Max AverageAmbientDelta T
3000rpm at 4.4GHz811863
4250rpm at 4.4GHz77.751859.75
5400rpm at 4.4GHz76.751858.75


The results although better follow the same pattern as with the air cooler.  There's little difference between the stock fans and the 3000rpm models, with both giving Delta Ts within a degree of each other.  There's then a bit of a step down in temps with the 4250 fans giving a Delta T of 59.75, and then only a very small step of 1 degree down to 58.75 when we use the 5400rpm model.  So again we're left with the conclusion that fan speed and CFM only impact on the cooling ability up to a point, and that once this factor has exceeded the coolers ability to Moe heat away from the processor the gains are negligible.


Test 3:  GPU cooling

For this test  we used the GTs essentially as case fans blowing air directly into the intake of the GPU.  For the test I used my old faithful ASUS EAH5850.  I've overclocked this card on more than a few occasions from it's stock configuration of 7.25MHz engine, 4000MHz memory and a Vcore of 1.097.  I know that it will handle a Vcore of 1.3volts with it's internal fan set at a rather whiny 100%, but have always wondered how much higher it will go.  I started of the test today at the highest i've taken the card to previously, 950MHz/4700/1.3V, with recorded max DeltaT temps as 63 for the TMPINO and 80 for the GPU (ambient room temp is 20 degrees).  At this setting it can be a bit flaky for benching and either returns a score or crashes.


 Eng/MHzMem/MHzVcoreTMPINO DeltaTGPU temp DeltaTAmbient


We can see that positioning the Gentle Typhoon fans adjacent to the air intake of a GPU does have an effect on the cooling of the card, with the 5400rpm model dropping the cards temperature by a full 10 Degrees.  This drop in temperature enabled a higher Engine and memory frequency to be used on this occasion enabling the card to complete the bench test at 1000/4800/1.3V with temps not exceeding those used at the lower clocks with the slower fans.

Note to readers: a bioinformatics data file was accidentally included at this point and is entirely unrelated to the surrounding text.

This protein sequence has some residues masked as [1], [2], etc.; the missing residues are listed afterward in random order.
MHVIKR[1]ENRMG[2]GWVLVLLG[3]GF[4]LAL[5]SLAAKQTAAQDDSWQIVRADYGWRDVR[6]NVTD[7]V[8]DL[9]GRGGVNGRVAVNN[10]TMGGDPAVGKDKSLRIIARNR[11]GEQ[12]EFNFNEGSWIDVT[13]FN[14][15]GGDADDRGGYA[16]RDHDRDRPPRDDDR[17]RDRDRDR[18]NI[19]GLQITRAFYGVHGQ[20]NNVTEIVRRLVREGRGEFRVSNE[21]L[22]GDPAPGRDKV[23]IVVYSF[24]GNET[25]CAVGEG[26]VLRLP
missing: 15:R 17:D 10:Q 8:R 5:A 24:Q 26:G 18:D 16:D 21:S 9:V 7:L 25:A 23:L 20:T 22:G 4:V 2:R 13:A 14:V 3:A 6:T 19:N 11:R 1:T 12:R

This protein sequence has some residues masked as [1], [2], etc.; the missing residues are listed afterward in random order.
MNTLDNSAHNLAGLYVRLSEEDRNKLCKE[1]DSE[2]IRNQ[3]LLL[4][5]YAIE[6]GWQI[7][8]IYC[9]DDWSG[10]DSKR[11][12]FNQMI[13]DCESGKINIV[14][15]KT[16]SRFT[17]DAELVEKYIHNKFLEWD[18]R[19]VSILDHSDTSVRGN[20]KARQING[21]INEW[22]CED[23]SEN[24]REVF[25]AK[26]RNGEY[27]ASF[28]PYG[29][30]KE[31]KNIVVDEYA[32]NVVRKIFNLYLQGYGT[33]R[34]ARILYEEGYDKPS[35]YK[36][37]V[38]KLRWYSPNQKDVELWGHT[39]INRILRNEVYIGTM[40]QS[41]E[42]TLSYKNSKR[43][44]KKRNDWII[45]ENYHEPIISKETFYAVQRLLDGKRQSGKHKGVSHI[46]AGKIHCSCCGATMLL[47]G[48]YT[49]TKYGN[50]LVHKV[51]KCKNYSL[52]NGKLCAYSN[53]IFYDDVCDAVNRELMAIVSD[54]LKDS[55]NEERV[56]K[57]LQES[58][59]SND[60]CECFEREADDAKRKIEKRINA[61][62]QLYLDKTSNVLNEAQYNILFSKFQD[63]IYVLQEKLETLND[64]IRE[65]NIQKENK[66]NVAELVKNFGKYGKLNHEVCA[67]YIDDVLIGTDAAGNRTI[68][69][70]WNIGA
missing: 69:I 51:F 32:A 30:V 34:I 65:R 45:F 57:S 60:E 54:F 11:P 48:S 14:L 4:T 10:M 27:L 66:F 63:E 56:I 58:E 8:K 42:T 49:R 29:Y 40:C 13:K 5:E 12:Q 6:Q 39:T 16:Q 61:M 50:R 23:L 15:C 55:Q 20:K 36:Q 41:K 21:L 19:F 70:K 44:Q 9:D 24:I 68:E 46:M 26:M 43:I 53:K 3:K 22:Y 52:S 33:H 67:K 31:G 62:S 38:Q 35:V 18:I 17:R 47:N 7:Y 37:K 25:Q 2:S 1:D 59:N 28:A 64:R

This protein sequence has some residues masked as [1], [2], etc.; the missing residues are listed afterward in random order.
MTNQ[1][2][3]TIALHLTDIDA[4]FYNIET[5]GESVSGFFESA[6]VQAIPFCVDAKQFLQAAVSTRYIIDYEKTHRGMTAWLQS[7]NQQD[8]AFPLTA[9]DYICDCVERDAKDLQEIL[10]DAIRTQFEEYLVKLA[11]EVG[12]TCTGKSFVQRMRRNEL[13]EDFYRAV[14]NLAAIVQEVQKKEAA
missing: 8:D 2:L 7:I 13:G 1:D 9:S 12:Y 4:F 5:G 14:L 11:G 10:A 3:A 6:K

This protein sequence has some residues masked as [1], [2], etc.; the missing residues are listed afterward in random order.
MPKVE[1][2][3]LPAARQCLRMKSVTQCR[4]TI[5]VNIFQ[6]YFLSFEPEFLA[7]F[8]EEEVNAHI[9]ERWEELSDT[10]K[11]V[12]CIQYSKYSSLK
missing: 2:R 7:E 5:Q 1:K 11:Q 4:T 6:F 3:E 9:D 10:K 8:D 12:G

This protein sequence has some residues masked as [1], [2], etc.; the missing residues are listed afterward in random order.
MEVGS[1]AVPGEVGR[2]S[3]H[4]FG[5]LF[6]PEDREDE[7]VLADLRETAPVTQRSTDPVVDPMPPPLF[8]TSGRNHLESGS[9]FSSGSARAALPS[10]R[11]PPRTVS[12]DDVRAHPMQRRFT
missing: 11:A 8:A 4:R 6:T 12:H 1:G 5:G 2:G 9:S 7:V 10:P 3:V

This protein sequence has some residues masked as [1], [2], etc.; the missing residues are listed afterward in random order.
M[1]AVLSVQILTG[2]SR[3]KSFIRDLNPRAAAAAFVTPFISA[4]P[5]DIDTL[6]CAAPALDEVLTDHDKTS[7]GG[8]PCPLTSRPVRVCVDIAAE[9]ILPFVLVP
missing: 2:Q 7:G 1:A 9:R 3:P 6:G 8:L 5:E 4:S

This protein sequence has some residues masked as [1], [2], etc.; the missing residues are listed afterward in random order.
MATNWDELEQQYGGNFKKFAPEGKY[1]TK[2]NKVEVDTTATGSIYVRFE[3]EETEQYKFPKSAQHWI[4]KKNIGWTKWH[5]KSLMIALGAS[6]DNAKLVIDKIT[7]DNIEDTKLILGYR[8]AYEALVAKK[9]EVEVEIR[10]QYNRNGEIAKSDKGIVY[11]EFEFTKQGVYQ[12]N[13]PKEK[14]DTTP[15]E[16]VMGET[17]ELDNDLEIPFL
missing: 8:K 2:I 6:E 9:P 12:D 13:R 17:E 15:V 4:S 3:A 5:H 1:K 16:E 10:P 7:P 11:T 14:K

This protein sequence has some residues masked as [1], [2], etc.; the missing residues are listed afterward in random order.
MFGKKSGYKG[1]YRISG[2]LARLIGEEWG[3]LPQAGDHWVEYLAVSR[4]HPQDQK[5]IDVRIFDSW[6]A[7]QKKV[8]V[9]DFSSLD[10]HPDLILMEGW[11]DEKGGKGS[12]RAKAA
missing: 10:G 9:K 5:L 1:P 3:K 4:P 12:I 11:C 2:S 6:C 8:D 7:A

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Most Recent Comments

06-06-2012, 11:01:25

Absolutely monstrous cooling, like that very much.

No I am never going to consider buying any unless I design a battery powered light aircraft and need an engine.Quote

06-06-2012, 11:14:59

Good fans, not suitable for your normal rig though.

But you may need a pair of these to go with them


06-06-2012, 12:03:21

Keep small kids and cats well away from these Quote

06-06-2012, 21:22:16

I think it's good to see how companies like Scythe are making server grade products available to the "general public"...

Good review too mate!Quote